More ways to win over depression

In another post I told you about depression from the viewpoint of blogger Darren Rowse of ProBlogger,com. He shared how he has dealt with depression, steps that I endorse and recommend to my patients. In this post I talk about another public person who has depression and uses her insights to help others.

Sheila Walsh-singer, speaker, author

Sheila was an accomplished singer when she became co-host of The 700 Club. She seemed to be at the peak of her career publicly but privately she was careening downward. One evening she left the studio on the verge of suicide and checked into a mental hospital .

Since then she has lived with depression but not under the weight of depressive feelings.

” After entering the hospital, Sheila went through therapy and evaluation. Along the way, she discovered things about herself that were harmful. For example, when she was unable or unwilling to deal with what was true about her life, she buried it.

“You can try for years to deny the things that are tearing at your soul, but they will not go away. They thrive in the shadowlands, and if you don’t deal with them, they will one day deal with you.”

Sheila

Her doctor determined that she was severely clinically depressed. She had all the classic signs:

  • insomnia,
  • loss of memory,
  • loss of appetite,
  • overwhelming feelings of hopelessness,
  • loss of emotional control, and
  • an unbearable sadness.

Sheila’s doctor helped her understand that mental illness is a reality, a treatable reality, and there is no shame there. Through prayer, reading the Bible, therapy, and medication Sheila began to manage her depression. At the end of thirty days, Sheila left the hospital and returned to CBN to say goodbye. ”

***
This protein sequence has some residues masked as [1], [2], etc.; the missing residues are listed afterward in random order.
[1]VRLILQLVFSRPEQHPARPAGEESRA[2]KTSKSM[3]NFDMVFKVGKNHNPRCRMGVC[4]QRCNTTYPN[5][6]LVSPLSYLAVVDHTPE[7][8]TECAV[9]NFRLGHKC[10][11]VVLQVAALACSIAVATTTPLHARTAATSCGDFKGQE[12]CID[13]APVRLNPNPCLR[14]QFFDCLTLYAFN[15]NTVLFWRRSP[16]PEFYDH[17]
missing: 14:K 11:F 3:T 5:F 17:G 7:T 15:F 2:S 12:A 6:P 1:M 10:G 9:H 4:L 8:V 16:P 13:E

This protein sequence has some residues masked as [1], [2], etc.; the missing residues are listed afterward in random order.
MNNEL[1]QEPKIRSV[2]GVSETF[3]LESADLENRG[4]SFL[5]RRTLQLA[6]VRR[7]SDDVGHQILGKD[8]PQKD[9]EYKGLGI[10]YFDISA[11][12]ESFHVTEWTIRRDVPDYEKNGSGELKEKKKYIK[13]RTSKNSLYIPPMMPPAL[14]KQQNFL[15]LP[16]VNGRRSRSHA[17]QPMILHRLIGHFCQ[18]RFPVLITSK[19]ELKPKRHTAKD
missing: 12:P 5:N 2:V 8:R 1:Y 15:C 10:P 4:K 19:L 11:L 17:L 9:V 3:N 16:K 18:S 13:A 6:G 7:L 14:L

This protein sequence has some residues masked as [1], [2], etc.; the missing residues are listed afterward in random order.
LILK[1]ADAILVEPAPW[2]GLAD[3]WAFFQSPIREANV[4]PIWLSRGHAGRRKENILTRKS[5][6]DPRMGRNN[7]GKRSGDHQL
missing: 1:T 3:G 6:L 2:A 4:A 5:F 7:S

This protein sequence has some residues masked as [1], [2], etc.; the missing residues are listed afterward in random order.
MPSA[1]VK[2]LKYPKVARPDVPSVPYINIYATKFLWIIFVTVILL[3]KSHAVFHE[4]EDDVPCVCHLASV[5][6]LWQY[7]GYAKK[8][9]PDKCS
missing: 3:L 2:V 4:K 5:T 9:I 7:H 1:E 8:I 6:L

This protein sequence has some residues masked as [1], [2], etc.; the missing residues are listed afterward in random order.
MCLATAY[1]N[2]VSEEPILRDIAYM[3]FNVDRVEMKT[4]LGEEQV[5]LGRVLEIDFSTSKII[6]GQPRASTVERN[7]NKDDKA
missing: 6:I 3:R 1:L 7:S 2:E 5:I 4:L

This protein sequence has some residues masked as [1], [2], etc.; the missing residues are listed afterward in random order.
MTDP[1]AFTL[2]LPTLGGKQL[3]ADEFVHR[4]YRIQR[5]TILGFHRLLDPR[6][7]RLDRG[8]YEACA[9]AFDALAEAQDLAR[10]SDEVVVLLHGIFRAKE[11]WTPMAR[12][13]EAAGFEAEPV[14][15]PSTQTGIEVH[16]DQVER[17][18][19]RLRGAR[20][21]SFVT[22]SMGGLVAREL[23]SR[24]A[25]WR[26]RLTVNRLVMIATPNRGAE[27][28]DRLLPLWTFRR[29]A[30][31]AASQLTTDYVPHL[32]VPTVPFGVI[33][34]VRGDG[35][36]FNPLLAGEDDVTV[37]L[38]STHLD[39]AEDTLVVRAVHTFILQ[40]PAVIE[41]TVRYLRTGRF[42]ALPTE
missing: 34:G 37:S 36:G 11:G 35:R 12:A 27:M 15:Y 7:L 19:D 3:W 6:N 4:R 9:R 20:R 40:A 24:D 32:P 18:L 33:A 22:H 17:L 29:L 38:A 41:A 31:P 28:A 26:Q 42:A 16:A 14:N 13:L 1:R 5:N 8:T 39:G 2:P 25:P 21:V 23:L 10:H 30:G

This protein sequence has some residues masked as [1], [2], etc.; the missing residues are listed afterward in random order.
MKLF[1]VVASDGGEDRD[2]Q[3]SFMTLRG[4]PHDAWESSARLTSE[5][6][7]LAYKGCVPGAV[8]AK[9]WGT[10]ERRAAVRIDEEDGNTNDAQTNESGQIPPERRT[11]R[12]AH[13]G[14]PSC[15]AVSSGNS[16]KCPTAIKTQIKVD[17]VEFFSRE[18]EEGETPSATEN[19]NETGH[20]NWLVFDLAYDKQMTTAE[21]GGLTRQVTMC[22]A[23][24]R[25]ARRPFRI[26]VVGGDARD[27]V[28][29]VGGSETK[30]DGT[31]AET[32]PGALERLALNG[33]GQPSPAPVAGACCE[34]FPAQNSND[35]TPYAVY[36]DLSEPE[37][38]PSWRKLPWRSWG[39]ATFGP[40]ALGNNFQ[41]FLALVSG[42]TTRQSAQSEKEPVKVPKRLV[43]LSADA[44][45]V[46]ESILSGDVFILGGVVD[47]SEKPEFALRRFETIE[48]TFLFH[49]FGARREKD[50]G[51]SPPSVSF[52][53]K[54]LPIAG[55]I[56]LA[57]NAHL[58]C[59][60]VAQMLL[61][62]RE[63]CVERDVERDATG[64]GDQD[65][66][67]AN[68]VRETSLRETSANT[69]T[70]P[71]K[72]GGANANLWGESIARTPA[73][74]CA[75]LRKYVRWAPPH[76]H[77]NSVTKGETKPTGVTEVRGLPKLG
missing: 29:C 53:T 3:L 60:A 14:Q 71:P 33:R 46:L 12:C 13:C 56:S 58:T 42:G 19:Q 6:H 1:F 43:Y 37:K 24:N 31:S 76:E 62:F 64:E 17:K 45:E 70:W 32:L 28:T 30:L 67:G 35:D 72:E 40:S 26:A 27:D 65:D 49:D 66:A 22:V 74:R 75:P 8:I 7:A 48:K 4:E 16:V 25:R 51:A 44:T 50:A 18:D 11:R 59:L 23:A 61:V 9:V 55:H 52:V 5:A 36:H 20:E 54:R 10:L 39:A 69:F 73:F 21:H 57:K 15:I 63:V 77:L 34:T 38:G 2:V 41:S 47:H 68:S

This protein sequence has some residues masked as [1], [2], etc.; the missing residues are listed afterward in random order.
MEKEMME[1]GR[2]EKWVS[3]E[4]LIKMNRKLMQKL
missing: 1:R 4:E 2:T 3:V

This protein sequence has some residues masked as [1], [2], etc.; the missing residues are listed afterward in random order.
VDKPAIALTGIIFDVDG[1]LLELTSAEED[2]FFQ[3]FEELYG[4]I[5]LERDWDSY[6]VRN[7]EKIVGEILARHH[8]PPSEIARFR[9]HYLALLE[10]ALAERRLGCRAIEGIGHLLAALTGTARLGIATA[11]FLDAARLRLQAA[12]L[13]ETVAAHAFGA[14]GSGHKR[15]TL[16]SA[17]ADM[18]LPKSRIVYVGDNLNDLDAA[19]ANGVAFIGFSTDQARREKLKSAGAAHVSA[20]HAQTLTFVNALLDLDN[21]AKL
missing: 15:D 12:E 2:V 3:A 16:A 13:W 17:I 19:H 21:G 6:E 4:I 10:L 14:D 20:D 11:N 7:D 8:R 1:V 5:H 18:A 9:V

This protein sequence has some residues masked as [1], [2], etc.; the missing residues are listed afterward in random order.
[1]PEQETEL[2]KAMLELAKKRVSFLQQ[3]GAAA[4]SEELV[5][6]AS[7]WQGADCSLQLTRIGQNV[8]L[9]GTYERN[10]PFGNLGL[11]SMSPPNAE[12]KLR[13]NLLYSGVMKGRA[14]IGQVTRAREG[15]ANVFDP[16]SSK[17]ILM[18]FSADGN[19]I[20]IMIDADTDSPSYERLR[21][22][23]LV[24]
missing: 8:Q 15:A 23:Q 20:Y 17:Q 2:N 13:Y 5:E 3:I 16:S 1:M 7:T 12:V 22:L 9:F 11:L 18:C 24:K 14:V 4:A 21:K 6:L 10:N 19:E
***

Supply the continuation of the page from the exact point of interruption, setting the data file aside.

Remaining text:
from CBN.com

Sheila’s top 4 tips

In a radio interview with Jenny Dean Schmidt of Channel Mom, Sheila lists 4 things that help her deal with depression.

  • walking her dogs
  • listening to worship music
  • sleeping well
  • staying in touch with trusted friends who “know all about me”

“a kind supportive boss”

In this interview with her former boss, Pat Robertson, Sheila explains how his kind and caring support, medication, and her faith helped her overcome depression .

These are all similar to things Darren mentioned in his article- exercise (walking), getting a dog, telling friends and family, medication, and prayer/meditation.

(This post contains affiliate links which, by paying a commission if used for a purchase, help fund this blog. )

How Sheila was “Loved Back to Life”

In this book, Sheila tells her story of her recovery from depression.

Sheila’s “Unexpected Grace”

I enjoyed Sheila’s story about supporting her mother-in-law through a cancer diagnosis.

Unexpected Grace is a tender account of the relationship between a mother and daughter-in-law and how they discovered extravagant grace in the midst of what could have been the most tragic experience of their lives. Their story will encourage you and help you see how God can bring good out of even the bleakest circumstances. “